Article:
Yinlong and the evolution of Marginocephalian dinosaurs

Many years ago, when I was around 9 or 10 years old, I performed my first phylogenetic study of the ornithopods. Not having access to the actual specimens and having to rely on outdated description, the venture can hardly be described a great success. Nevertheless, I was convinced of the monophyly of the pachycephalosaurs and ceratopsians as a result of this study. Other than theropod evolution, I was particularly fascinated by ceratopsians and those mysterious early ornithischian dinosaurs typified by Heterodontosaurus. Completely unbeknownst to me, around the same time, over a span of 2 years, the Polish veterans Osmolska and Maryanska, Paul Sereno and Norman had suggested possibilities in this direction. However, ornithischian phylogeny developed far more poorly than the well-funded maniraptoran phylogeny which was fueled by the media interest in avian origins. However, some recent finds and studies of older material have brought considerable clarity on this matter. I have long wanted to write on this but only today an exciting discussion with kalashayonI brought it back to the forefront.

Most recent find of tremendous importance is Yinlong downsi, from the Junggar basin of China from the Late Jurassic era. Phylogenetic analysis suggests that it is the most basal of all ceratopsians, more basal than even the previously known primitive ceratopsians such as Chaoyangsaurus and Psittacosaurus. It is also the first confirmed Jurassic ceratopsian and like Guanlong in the case of the tyrannosaurs, gives a glimpse of the origins of the specializations that were to characterize the great radiations of the Cretaceous period. It shares several features with the pachycephalosaurs, thereby strengthening the case for the monophyly of marginocephalia. More strikingly, it also shows several cranial features in the temporal, antorbital and dental features that connect it with the heterodontosaurs. The striking enlarged pre-maxillary teeth that were once considered definitive of the heterodontosaurs are now seen in Yinlong. These features suggest a monophyly of the heterodontosaurs and marginocephalians within in ornithischia. The phylogenetic analysis also tentatively suggested that the primitive ornithopod Agilisaurus may be a sister clade of the Marginocephalia+heterodontosaur clade (heterodontosauriforms). If there was any truth to this, then it might mean that the heterodontosauriforms emerged from within the ornithopods by acquiring a distinctive set of features by the earliest Jurassic. The comparative studies also suggest that the poorly studied fragmentary form, Stenopelix and Wannanosaurus need to be re-examined now as they are likely to define similar basal members of the pachycephalosaur clade. The other recent repor describing a new pachycephalosaur Dracorex hogswarti, helps refine pachycephalosaur phylogeny and suggests that domehead may have been secondarily lost in Dracorex. This emphasizes the point that the ceratopsian and pachycephalosaur cranial ornamentation in the Cretaceous was very plastic and rapidly diversifying under sexual selection.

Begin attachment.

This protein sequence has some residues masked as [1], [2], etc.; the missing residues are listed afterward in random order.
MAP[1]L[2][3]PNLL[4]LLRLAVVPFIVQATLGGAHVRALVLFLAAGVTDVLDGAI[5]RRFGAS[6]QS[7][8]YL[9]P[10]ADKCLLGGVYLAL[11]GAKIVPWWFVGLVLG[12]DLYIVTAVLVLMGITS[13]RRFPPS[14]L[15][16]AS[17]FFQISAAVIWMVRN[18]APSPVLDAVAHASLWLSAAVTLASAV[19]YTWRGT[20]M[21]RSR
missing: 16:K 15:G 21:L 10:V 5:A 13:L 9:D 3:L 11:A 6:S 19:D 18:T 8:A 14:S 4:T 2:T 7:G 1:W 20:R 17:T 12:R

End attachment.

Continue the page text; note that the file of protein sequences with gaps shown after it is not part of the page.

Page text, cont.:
However, the distinct trajectories followed by ceratopsians and pachycephalosaurs was set off even in Yinlong, with the former evolving the highly distinctive neo-morphic bone at the tip of the upper mandible, namely the rostral bone. This bone along with the triangular enlarged head which is also seen in Yinlong gives the ceratopsians their highly distinctive beak shaped face. The primitive features of the Jurassic ceratopsian persisted to a degree in the Cretaceous forms like Psittacosaurus, but starting with Liaoceratops and Archaeoceratops we see the beginnings of the classical ceratopsian bodyplan. The first radiation of the ceratopsians in the Cretaceous was typified by a clade of small-bodied short-frilled forms like Leptoceratops, Udanoceratops and Montanoceratops. This was followed by a second radiation, again a small-bodied clade but with more prominent frills, including Protoceratops, Bagaceratops and probably Graciliceratops. Finally, in the late Cretaceous the horned, large frilled, large-bodied forms exploded starting with the basal Zuniceratops. Then they bifurcated into the Centrosaurine clade with the basal Avaceratops, followed by Brachyceratops, Monoclonius, Centrosaurus, Styracosaurus and Pachyrhinosaurus and the Chasmosaurine clade with the basal Anchiceratops, followed by Chasmosaurus, Pentaceratops, Arrhinoceratops, Torosaurus and Triceratops. These late Cretaceous ceratopsids have the most spectacular, expensive and bewildering head ornamentation seen in any vertebrate – testimony to the force of sexual selection. One of the best recently described examples of this is Centrosaurus brinkmanii with a striking bunch of spikes and hooks on the frill.

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